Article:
Berstein, Matthew. "Perfecting the New Gangster: Writing "Bonnie and Clyde"." Film Quarterly 53(2000): 16-31
Mathew Bernstein’s article in a 2000 publication of Film Quarterly entitled The New Gangster revolves around the writing and meaning of Bonnie and Clyde. The article covers the famed screenwriters, Robert Benton and David Newman and their obsession with French New Wave cinema and how it influenced the writers’ treatment and final draft of Bonnie and Clyde.
The article cites the two Esquire writers essay, The New Sentimentality, as their inspiration and foundation for their Bonnie and Clyde project. Bonnie and Clyde represented everything their essay stood for, “Bonnie and Clyde is about style and people who have style. It is about people whose style set them apart from their time and place so that they seemed odd and aberrant to the general run of society” (19).
The article then covers the gradual progression of the script from being a purely New Wave, irregular narrative, to a more classical, Hollywood narrative and back again. Oddly enough Bernstein claims that Francois Truffaut, while he was involved with the project, did more to Americanize the script than anything else. It was Arthur Penn that finally realized the film’s potential to break down barriers between American films and European art cinema.
The most interesting part of the progression of the film’s script comes from the racy sexuality that was originally part of the film. The first treatment of the script contained an active and well functioning sex life for the two protagonists, which of course was later switched to Clyde’s asexuality. The original script even contained strong hints of a threesome between Bonnie, Clyde and their partner C.W. Moss. However W.D. Jones, the actor originally cast for the role of Moss, was an entirely different actor, “he was an air-head, blond stud” (20). The final script shows a scene where Bonnie shrugs when Clyde turns her down, clearly sexually frustrated, but, “by contrast, in the first script draft, Bonnie casually walks to the door of the room and yells for Jones to come in to help them get going, as if she was calling him in for dinner” (21).
The clear toning down of the sexuality in Bonnie and Clyde can be seen as a compromise to allow the excessive violence to exist untouched. The many re-workings of the script saw a dramatic change from Benton and Newman’s original vision, but Penn and Beatty were able find the happy medium between overly New Wave and overly Hollywood.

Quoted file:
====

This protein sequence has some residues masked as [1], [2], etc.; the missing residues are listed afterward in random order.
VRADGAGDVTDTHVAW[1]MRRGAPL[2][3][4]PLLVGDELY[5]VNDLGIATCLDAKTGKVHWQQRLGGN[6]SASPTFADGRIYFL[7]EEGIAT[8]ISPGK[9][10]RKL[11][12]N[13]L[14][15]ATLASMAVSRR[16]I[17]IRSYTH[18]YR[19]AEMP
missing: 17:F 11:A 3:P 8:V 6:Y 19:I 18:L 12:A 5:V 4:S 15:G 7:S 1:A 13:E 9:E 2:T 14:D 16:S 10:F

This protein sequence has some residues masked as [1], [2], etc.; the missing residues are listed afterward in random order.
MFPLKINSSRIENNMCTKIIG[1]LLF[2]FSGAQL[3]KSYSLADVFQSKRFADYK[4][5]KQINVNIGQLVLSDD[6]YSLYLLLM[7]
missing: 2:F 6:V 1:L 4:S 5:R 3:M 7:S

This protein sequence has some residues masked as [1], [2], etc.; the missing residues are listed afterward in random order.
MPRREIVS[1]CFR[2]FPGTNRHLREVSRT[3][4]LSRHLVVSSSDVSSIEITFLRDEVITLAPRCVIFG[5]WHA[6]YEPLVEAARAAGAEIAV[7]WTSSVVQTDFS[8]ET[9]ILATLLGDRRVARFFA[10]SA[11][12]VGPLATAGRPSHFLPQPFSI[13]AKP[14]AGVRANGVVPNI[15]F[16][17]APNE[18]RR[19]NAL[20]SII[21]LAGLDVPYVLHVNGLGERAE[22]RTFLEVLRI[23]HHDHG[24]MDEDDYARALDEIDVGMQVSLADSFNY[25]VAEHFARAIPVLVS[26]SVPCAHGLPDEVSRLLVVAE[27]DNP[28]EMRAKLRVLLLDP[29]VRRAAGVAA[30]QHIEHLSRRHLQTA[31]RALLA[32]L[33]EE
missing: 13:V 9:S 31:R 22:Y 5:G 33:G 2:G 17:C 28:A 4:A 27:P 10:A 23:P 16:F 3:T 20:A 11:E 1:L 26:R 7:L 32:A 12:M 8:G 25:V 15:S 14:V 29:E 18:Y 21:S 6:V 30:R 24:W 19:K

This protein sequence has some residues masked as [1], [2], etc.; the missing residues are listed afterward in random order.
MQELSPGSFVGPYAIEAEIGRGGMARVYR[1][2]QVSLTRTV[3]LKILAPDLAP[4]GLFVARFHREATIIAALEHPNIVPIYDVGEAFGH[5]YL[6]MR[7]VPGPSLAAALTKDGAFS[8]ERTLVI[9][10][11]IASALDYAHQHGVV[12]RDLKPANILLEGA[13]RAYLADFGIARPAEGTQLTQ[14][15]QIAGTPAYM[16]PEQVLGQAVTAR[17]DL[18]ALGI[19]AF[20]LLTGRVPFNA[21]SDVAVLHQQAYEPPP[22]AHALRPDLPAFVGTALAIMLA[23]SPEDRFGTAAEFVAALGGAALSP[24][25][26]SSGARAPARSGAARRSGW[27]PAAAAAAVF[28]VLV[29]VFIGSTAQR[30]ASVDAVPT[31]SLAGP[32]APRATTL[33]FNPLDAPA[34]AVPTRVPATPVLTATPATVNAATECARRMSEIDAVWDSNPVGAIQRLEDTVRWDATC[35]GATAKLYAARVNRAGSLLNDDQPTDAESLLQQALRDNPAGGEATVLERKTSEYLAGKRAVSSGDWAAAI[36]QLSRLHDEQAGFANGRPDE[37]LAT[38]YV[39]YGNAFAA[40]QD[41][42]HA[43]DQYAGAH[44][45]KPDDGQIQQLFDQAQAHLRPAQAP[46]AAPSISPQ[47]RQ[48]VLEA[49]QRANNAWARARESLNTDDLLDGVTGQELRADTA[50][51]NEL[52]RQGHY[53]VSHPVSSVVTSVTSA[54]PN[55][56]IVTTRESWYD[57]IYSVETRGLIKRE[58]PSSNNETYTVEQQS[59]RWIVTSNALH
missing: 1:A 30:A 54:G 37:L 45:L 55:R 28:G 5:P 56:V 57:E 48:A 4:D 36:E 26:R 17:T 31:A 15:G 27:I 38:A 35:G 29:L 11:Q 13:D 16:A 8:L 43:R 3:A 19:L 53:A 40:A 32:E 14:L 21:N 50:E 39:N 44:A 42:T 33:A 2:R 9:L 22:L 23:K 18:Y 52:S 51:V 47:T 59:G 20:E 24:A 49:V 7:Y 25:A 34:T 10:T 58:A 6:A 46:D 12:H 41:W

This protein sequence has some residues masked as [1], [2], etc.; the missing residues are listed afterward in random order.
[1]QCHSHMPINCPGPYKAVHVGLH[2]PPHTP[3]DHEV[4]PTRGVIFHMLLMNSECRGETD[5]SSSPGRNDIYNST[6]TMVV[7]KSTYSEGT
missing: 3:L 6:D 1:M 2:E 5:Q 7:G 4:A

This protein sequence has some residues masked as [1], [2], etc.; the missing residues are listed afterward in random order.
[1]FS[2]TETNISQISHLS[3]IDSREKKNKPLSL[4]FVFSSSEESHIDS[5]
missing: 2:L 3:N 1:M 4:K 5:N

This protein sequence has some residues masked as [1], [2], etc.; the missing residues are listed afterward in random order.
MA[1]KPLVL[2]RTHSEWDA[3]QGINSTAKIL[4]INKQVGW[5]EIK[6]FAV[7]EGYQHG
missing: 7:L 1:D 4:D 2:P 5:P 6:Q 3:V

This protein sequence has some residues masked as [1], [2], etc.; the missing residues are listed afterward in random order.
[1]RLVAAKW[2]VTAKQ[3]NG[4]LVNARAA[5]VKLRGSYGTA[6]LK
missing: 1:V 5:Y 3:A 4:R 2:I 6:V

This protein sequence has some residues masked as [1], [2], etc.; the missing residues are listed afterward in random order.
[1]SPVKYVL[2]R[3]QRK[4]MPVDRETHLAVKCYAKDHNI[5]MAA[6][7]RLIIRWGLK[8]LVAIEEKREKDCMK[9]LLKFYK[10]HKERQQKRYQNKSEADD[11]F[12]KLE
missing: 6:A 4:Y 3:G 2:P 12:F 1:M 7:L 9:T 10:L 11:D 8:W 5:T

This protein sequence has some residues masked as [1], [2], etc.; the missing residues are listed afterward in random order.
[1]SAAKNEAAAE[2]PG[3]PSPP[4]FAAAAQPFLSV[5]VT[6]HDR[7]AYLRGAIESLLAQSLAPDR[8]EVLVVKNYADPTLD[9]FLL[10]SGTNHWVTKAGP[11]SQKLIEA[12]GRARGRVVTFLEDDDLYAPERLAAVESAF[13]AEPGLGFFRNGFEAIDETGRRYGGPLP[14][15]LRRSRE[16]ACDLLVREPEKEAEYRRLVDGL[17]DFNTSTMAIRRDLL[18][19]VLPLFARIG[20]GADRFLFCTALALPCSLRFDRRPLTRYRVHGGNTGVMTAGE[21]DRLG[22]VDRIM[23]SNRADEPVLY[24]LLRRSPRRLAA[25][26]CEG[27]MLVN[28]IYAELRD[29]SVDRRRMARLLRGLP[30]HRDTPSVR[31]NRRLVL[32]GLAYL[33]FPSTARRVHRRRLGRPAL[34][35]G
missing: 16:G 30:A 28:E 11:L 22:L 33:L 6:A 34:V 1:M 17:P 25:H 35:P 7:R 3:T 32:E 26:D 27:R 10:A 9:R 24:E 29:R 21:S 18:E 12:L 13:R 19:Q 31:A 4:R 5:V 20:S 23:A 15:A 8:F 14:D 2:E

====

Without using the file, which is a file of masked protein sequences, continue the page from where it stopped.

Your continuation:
Call#: Van Pelt Library PN1998.3.W45 A5 2002
This is a great source that gives the reader the opportunity to see Welles, as himself, talking objectively about the projects in his life that immediately follow the completion of Citizen Kane, including his return to England, a few of his subsequent projects in cinema, and his return to the theatre. This article is particularly interesting because, in contrast to other sources explored in this project, it captures Welles in a period when he is coming down from the rush of his early career. Here, Welles was just finishing a film version of Shakespeare’s Othello after his financial backers abandoned him and he decided to pour much of his own money into the project to ensure its completion. As a result, Welles expresses a great deal of frustration with the film industry and, somewhat sarcastically questions whether the effort required to make a film is actually worth it to express one’s vision.
Also, this interview gives some insight into the mind of Welles that is quite surprising considering his great success with Citizen Kane. Such surprising insight includes Welles’ comment that “I definitely prefer to act on the stage than before the camera… Even so, I prefer acting to directing, and I prefer writing to anything.” This seems somewhat counterintuitive considering the role Welles played as the director and lead actor in Citizen Kane and the fact that, by many accounts, he played a lesser role in the actual writing of the screenplay. Welles takes this point further by explaining that he thinks that critics in general pay too much attention to the visual elements of a film and do not consider heavily the story, which is also surprising considering the acclaim Kane received for its visual perfection.
This document has six sections:
1. General Advice for Better Academic Writing
2. Specific Advice for Writing Papers that Analyze and Critique Urban Theory/Planning Theory Writings
3. Proper Citations (and do I cite wikipedia?)
4. The Problem of Plagiarism
5. Taking an "Incomplete" Grade for a Course
6. Master's Theses/Professional Projects
Call#: GA108.7 .C53 1992
tagged bibliographical bibliography books cartography citations database ethics geographic grammar guides information library management organization papers plagiarism references research scholarly software spatial statistics tools writing by nmperez ...on 27-OCT-06
7 essays by the author of LoTR
The best-known is "On Fairy-Stories," a discussions of the requirements of believable fantasy. It is not about those "Flower fairies and fluttering sprites...that [Tolkien] so disliked as a child." "A Secret Vice" has implications about programming and programmers.
The title essay ("The Monsters and the Critics") sheds light on the unsatisfactory Star Wars prequels.